Dillon checks all the athletic boxes Seattle typically places on their running backs including size, speed, explosiveness, and strength. He also has a physical style that compliments both Carson and Penny. With neither Penny nor Carson having played 16 games in a season, Dillon's durability is a big plus in his column.

As for the weaknesses, Seattle actually has a solid complement to Dillon on the roster in Homer. Towards the end of last season, Homer showed real promise as a prototypical third down back and could continue that role this season. Both Carson and Penny are also solid receivers out of the backfield, so the need for Dillon to step right into a passing role for the offense doesn't exist.

Using Dillon as a true third running back in 2020 could help keep some tread on his tires and depending what happens with Carson as he approaches free agency, he could vault into a timeshare with Penny or take over as the starter in 2021.

Having already met with him at the the combine, the Seahawks are interested in Dillon and it is easy to see why. His physical running style and atypical size and athleticism make him a rare athlete that Pete Carroll salivates over. Adding Dillon to their running back room may be too tempting for Seattle to pass up on day two, so don't be surprised if Seattle snags him with the pick 101 at the end of the third round. 

Comments (5)
No. 1-2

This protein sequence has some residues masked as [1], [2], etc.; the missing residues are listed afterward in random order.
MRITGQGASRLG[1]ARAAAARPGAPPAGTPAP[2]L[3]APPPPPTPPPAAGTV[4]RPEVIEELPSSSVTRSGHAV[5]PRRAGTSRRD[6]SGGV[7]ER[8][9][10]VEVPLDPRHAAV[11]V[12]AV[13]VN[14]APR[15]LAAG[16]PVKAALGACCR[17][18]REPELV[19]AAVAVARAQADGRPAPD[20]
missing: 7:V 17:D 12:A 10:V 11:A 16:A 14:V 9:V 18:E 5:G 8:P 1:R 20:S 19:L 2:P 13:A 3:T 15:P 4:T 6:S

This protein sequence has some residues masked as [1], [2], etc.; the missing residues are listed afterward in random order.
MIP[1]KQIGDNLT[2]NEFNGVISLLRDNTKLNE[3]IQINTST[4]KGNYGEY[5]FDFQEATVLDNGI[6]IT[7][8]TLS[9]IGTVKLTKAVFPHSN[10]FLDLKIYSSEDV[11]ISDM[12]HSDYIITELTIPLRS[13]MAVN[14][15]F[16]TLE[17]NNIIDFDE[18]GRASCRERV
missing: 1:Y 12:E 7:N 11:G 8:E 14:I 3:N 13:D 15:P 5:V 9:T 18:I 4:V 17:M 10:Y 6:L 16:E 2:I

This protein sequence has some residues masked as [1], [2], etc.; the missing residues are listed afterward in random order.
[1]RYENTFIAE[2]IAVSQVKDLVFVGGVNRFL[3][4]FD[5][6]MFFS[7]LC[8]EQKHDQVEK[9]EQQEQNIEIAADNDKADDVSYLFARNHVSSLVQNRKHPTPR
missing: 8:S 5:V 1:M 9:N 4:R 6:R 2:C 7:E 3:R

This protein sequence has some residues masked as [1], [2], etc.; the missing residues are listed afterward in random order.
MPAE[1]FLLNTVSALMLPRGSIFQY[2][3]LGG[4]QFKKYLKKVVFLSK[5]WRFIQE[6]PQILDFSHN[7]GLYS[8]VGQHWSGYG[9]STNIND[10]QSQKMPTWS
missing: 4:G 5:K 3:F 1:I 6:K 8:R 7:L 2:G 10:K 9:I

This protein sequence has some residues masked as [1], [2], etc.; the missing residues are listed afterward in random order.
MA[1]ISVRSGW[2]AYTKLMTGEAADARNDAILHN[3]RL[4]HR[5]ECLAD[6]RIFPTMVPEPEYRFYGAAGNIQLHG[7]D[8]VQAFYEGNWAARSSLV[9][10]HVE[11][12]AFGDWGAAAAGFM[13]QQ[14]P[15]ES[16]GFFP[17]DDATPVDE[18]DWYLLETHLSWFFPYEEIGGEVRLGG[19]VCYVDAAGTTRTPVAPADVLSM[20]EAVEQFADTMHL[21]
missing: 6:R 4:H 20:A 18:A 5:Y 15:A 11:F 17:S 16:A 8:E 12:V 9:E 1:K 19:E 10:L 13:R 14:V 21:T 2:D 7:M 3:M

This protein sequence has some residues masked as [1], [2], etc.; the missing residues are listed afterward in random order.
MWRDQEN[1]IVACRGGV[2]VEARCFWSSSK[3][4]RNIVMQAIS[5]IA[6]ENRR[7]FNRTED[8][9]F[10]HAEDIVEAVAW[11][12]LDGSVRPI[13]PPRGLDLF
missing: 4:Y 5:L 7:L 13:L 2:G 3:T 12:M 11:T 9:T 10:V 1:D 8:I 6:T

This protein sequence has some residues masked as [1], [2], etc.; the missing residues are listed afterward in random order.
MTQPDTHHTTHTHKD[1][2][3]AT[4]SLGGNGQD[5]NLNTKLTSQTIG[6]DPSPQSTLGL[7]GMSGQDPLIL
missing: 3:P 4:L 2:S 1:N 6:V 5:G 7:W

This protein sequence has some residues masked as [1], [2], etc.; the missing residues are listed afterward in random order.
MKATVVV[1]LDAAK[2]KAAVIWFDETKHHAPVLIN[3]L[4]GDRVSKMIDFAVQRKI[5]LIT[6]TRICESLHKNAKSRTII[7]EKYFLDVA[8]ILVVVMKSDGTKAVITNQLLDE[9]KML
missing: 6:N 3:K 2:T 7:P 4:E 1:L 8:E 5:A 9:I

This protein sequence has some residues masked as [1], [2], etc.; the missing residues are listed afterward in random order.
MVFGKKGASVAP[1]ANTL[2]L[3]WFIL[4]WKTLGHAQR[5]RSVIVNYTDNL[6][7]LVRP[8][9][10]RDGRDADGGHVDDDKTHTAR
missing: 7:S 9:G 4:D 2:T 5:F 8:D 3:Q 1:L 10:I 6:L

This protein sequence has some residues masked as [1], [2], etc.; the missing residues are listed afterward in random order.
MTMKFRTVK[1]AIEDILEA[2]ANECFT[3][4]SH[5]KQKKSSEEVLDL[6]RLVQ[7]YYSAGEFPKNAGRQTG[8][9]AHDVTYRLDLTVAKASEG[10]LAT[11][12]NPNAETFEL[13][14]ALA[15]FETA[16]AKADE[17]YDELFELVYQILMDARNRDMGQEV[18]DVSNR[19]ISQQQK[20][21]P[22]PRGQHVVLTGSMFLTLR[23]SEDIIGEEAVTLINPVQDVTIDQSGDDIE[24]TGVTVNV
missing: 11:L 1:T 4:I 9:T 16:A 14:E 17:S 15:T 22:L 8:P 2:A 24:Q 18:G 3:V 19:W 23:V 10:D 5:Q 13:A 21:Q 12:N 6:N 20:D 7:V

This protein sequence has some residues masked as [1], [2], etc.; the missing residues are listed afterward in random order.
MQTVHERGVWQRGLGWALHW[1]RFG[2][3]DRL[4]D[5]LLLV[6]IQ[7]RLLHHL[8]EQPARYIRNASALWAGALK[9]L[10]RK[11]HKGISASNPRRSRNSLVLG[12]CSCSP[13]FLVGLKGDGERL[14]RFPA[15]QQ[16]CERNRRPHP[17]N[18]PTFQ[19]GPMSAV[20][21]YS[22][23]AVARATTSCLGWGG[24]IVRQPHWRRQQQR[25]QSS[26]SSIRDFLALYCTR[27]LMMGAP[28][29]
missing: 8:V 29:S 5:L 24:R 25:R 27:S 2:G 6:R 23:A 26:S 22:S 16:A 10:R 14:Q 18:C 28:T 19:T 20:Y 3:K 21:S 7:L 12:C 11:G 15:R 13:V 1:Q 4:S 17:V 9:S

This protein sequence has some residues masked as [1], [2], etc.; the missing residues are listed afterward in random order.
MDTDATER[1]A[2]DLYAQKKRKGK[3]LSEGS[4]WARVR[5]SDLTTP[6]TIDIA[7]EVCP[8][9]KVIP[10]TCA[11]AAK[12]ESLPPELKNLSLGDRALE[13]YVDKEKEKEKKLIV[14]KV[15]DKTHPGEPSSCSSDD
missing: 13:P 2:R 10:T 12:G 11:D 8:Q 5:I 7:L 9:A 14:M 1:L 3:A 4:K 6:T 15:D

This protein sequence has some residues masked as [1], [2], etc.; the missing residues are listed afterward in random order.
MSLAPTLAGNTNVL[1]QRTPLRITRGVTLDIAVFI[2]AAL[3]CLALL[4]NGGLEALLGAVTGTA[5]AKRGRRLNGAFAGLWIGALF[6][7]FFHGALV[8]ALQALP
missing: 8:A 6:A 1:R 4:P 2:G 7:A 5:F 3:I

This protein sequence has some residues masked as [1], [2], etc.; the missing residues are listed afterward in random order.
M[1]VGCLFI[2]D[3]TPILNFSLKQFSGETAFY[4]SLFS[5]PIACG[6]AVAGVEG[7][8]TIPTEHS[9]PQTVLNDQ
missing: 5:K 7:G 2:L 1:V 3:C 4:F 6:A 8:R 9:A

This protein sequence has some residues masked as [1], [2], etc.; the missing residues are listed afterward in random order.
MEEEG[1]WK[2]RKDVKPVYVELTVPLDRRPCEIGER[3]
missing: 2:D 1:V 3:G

Badger12scrap4ever
Badger12scrap4ever

To be perfectly honest I see his fit in our offense as being neck and neck with Zack Moss out of Utah. The difference in each is like splitting hairs, and if I had to ultimately make a choice, I would choose Moss simply for what he brings to the table that Dillon does not - but it is close.

I would be thrilled to grab EITHER in the 3rd round. Very excited for this year's draft because of both prospects. I'd be let down if Seattle walks away without one of these two RBs in Moss or Dillon.

The Tez
The Tez

I like Moss as well, but he does have medical/durability concerns... those may have checked out at the combine but us non NFL folks won't know. Moss I think has a tad more versatility to his game, and as physical as he is, he's still not the same level of physical, rag dolling, tackle breaking, stiff arming w continuity of run beast Dillon is. Dillon I think can & will offer very similar style play & effect beast mode did and equally capable of beast quake 1 & 2 type runs if not potentially more so. He also tested & conpares very favorably to Derek Henry. Plus if things don't work out that great or becomes a necessity, Dillion can be developed as a multi dimensional FB/rotational power RB as well. From purely running the ball standpoint, Dillon has edge IMO, for a run & catch standpoint, Moss if health checks out gets the edge there currently. If we spend 3 R or even earlier 4 R pick on a RB, 1st thing is they better be durable, 2nd talent meets draft pos value, 3rd they have plus size & are pretty physical hard nosed runners (Penny has size but isn't a physical style RB, really wished they'd drafted my guy at RB that year, Nick Chubb, over Penny)